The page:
Resistance to Wear

The application of industrial gold plating to a piece of equipment can help it survive longer by protecting the component from wear and tear. Fretting degradation, which wears away material owing to frequent low amplitude relative motion, is not a problem with gold. This can result in corrosion, which can subsequently contribute to resistance. Gold does not corrode. Thus it will not be affected by fretting, thereby safeguarding the layer beneath it. Because gold is resistant to wear, your plating will endure a long time. It will ultimately wear off naturally, but you can easily re-plate the piece of equipment when it does.


Gold may be found in various electrical devices, such as cellphones, laptops, and desktop computers. A tonne of smartphones, or around 10,000 phones, includes about ten troy ounces of gold, or nearly three-fifths of a pound of gold. You might acquire about five troy ounces of gold from 200 laptops worth about $8000.

The capacity of gold to increase and maintain electrical connections makes it perfect for various electronic applications. Manufacturers can use it in any location where an electrical connection needs to be made more accessible and reliable. Au plating can be seen on the exterior of electronics, such as electrical connectors. The majority of gold in electronics, on the other hand, is found in the circuit boards of the gadgets.

Electronics companies use industrial gold plating to improve the circuit board’s conductivity and protect it from corrosion. Maintaining a secure connection within the circuit board is critical to the device’s continued functionality.

Another area where industrial gold plating is particularly useful in semiconductor components such as top chucks, reflector rings, and reflector arrays. Semiconductors, such as transistors, chips, and other control elements, are partially conductive, and plating can improve the electrical efficiency of a device. It also aids in the protection of these critical components from the elements.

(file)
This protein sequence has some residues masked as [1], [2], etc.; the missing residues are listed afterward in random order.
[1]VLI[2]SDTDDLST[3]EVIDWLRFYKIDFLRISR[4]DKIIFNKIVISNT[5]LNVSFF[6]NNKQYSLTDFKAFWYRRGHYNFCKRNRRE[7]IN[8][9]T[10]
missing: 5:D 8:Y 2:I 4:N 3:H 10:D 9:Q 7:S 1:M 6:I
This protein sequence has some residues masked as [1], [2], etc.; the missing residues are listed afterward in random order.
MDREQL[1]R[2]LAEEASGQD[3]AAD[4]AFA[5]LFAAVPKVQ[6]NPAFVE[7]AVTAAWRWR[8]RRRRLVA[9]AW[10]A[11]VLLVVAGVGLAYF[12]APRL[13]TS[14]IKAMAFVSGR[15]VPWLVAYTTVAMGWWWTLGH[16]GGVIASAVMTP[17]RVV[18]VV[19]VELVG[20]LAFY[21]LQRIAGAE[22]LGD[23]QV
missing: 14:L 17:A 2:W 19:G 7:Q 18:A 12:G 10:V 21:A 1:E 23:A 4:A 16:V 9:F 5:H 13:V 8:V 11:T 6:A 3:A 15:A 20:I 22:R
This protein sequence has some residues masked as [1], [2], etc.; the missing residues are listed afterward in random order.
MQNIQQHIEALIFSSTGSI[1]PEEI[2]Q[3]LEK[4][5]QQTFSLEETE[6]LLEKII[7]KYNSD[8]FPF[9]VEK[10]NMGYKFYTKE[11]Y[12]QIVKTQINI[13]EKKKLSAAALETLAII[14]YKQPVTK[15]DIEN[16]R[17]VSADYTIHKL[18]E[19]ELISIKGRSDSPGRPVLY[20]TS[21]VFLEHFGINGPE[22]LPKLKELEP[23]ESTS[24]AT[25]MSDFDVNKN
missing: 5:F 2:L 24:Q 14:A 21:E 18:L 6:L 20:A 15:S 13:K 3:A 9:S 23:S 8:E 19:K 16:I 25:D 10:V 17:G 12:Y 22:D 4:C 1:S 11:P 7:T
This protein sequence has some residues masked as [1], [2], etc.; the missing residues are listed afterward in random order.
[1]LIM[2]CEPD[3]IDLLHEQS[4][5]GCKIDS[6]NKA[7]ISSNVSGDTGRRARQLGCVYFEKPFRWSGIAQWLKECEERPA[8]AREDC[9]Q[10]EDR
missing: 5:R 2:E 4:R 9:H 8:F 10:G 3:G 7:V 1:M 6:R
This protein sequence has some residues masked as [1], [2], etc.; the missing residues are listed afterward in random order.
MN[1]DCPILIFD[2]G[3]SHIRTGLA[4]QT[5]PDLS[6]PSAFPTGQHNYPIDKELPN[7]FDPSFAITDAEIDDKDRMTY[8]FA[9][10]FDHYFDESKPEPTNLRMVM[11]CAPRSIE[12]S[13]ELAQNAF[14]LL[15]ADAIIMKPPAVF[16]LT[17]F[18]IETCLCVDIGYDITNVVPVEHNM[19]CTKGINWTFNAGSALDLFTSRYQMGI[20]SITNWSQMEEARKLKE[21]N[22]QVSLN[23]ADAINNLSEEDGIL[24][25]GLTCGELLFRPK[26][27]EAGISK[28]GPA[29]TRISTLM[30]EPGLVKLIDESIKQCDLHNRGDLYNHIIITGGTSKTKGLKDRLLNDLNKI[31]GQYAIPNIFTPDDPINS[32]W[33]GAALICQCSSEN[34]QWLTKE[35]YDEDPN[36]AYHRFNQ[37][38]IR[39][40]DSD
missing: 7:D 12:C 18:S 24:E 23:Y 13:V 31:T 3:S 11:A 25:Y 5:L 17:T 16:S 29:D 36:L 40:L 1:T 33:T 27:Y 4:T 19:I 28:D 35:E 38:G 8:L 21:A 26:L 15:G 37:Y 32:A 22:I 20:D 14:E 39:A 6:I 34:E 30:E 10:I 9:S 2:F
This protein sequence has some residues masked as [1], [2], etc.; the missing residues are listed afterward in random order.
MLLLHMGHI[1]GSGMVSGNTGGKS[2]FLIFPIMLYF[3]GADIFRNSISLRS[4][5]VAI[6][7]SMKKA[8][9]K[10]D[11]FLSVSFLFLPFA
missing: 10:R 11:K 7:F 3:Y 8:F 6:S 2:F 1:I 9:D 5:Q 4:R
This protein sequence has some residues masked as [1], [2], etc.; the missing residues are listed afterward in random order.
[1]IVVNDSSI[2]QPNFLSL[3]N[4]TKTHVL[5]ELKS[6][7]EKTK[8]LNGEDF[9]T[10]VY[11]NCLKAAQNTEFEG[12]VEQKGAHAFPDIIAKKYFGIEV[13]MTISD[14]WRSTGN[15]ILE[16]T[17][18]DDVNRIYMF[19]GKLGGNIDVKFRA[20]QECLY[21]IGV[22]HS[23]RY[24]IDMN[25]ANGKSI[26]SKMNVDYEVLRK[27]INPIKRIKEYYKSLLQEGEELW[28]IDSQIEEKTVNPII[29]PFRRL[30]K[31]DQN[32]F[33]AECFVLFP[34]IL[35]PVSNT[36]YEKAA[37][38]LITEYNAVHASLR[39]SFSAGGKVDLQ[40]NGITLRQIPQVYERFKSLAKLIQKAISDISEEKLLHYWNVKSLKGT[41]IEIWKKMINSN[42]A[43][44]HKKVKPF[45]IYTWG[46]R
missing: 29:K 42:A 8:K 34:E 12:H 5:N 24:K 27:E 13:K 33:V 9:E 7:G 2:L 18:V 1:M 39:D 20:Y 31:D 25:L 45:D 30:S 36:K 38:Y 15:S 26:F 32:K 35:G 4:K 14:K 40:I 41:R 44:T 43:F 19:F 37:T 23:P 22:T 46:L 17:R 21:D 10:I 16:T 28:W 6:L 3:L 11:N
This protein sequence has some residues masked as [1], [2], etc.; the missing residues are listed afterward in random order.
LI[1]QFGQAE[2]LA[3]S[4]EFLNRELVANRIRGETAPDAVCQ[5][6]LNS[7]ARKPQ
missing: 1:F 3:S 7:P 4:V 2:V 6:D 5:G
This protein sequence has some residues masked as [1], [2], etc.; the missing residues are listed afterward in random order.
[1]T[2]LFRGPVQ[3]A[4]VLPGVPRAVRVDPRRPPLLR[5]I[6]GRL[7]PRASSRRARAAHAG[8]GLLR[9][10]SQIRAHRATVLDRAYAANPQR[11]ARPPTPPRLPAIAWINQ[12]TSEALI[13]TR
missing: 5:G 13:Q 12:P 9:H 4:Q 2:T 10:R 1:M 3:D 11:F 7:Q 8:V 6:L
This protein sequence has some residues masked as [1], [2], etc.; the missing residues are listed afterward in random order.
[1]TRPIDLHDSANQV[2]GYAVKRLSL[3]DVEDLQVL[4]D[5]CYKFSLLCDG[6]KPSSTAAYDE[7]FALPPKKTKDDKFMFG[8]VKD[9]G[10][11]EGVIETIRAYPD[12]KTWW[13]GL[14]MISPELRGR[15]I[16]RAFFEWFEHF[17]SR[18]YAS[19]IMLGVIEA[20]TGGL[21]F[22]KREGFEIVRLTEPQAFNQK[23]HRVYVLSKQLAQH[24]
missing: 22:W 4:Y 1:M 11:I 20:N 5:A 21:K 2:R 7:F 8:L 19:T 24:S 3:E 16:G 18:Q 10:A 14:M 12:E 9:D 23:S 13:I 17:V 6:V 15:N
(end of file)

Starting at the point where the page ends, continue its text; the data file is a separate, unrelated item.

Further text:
Electroplating for semiconductor chips differs slightly from typical processes due to their tiny size and fragility. To avoid damaging any of the chip’s small wires, which would result in a damaged component, it must be handled with care. A malfunction can occur even if dust particles get inside the semiconductor.

As a result, the semiconductor plating room must have 0.01 per cent of the dust that ordinarily exists in the outside air. To remove any dust or other tiny particles, the electrolytic bath must be carefully filtered.

In reality, proper substrate preparation is required for all electronics plating techniques to avoid ionic and nonionic residue deposition. These residues can impair conductivity and even hinder the adequate adhesion of the metal layer. Although eliminating these residues in the past necessitated dangerous organic solvents, we now utilise environmentally benign, high-pressure water systems to prepare the surfaces of devices for electroplating.


When it comes to electronic metal plating, industrial gold plating is a great option. It provides corrosion, wears, and heat resistance and improved conductivity, which is essential for correctly operating electronic equipment.

When you engage with Smart Microns‘ plating experts, we’ll examine your project’s requirements and assist you in selecting the best materials and industrial gold plating procedures for the job. We have the abilities and knowledge to consistently create a practical solution, even for odd projects, thanks to our plating experience. So today, fill out the form on our website to receive a free quote.